Consistent approach to regulations and supervision has promoted robust banking system
The Reserve Bank says that its consistent principles and approach to banking supervision have helped create a strong, robust banking system.
“Our supervisory philosophy is to implement cost-effective regulations to mitigate market failures and thereby promote a sound and efficient financial sector for New Zealand,” said Head of Prudential Supervision Toby Fiennes in a speech today to the New Zealand Bankers’ Association.
“One market failure we focus on is externalities – the costs to wider society that financial institutions have little incentive to take account of when they make commercial decisions. An example would be a financial institution failing in a disorderly way that results in the public losing access to funds that they rely on to do basic transactions,” he said.
“The other market failure we focus on is asymmetric information – where one party to a transaction has better information than the other, and can use that to their advantage.” Our way to address these market failures is to take regulatory actions that help realign the interests of financial institutions, their customers and wider society, Mr Fiennes said.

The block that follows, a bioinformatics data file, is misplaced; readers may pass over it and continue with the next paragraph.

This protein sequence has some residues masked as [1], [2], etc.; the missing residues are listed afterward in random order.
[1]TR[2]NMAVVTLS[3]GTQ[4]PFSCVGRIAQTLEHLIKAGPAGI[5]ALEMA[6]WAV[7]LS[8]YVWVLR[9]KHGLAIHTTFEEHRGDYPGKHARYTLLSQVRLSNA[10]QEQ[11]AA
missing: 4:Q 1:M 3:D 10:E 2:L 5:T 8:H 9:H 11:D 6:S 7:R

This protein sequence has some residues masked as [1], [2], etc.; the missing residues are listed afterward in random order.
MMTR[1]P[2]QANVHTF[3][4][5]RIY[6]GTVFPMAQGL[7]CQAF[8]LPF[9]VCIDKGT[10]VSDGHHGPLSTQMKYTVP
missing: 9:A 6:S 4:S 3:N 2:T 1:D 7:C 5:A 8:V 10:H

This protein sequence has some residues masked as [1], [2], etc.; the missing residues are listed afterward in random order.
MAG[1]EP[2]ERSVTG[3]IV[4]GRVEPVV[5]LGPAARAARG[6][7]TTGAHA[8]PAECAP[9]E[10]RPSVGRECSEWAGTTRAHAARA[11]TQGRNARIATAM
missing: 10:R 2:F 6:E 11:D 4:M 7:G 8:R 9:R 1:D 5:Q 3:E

He said that the Reserve Bank took care to ensure that its regulations didn’t absolve boards and senior managers from their responsibility to manage risks.
“Since no financial institution is guaranteed by the government, there is more market pressure on institutions to compete on safety than there would be in a system with guarantees. There is solid international evidence showing that, on balance, the absence of guarantees improves the overall stability of the financial system,” he said.
We take international standards as an important benchmark for our policy development, but don’t adopt them if they are going to be inappropriate for New Zealand.
A recent internal review of our regulatory framework confirmed that the philosophy remains broadly fit-for-purpose for New Zealand. However, the review also highlighted areas where we can better align our supervisory practices with our philosophy, such as
the potential for an attestation regime and stronger disclosure requirements for insurers.
Read the speech: NZ’s evolving approach to prudential supervision
External Communications Adviser
Ph 04 471 36908 or 027 337 1102
Email: [email protected]